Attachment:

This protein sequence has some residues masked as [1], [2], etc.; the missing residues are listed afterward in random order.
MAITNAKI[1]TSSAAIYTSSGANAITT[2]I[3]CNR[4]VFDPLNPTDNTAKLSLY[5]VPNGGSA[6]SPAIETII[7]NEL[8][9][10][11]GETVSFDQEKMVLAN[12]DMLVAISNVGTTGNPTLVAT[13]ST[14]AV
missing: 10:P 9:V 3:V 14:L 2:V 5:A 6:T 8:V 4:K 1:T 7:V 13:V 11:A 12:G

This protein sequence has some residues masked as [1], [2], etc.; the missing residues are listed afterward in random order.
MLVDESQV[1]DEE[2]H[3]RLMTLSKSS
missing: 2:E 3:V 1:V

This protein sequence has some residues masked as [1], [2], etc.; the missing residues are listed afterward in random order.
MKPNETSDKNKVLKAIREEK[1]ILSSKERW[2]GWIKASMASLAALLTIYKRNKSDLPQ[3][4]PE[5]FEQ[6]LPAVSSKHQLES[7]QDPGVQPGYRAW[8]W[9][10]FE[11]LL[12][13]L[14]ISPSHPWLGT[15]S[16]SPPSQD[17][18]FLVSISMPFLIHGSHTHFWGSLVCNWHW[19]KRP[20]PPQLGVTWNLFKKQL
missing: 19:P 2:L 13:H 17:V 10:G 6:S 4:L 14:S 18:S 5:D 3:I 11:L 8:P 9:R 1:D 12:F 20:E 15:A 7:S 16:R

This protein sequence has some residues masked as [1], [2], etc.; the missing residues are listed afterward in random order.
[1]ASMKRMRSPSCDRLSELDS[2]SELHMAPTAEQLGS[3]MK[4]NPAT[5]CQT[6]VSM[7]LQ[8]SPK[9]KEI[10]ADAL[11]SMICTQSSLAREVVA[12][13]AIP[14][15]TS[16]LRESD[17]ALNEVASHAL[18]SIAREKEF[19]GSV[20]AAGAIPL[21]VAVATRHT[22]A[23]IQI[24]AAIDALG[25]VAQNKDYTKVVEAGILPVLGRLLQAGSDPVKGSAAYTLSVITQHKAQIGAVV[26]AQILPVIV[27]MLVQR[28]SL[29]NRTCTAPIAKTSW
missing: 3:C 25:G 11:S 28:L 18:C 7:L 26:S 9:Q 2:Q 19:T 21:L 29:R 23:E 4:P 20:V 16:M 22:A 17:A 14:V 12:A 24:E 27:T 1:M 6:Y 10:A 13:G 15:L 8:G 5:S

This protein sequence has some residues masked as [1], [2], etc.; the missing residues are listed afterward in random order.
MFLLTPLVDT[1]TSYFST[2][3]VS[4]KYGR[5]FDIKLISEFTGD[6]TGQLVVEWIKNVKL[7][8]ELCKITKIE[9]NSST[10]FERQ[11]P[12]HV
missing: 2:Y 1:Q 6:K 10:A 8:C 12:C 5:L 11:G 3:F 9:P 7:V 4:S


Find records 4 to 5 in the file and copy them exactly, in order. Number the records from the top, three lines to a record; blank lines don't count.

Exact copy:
This protein sequence has some residues masked as [1], [2], etc.; the missing residues are listed afterward in random order.
[1]ASMKRMRSPSCDRLSELDS[2]SELHMAPTAEQLGS[3]MK[4]NPAT[5]CQT[6]VSM[7]LQ[8]SPK[9]KEI[10]ADAL[11]SMICTQSSLAREVVA[12][13]AIP[14][15]TS[16]LRESD[17]ALNEVASHAL[18]SIAREKEF[19]GSV[20]AAGAIPL[21]VAVATRHT[22]A[23]IQI[24]AAIDALG[25]VAQNKDYTKVVEAGILPVLGRLLQAGSDPVKGSAAYTLSVITQHKAQIGAVV[26]AQILPVIV[27]MLVQR[28]SL[29]NRTCTAPIAKTSW
missing: 3:C 25:G 11:S 28:L 18:C 7:L 26:S 9:Q 2:Q 19:T 21:L 29:R 23:E 4:P 20:V 16:M 22:A 17:A 14:V 12:A 24:E 27:T 1:M 6:Y 10:A 13:G 15:L 8:G 5:S

This protein sequence has some residues masked as [1], [2], etc.; the missing residues are listed afterward in random order.
MFLLTPLVDT[1]TSYFST[2][3]VS[4]KYGR[5]FDIKLISEFTGD[6]TGQLVVEWIKNVKL[7][8]ELCKITKIE[9]NSST[10]FERQ[11]P[12]HV
missing: 2:Y 1:Q 6:K 10:A 8:C 12:C 5:L 11:G 3:F 9:P 7:V 4:S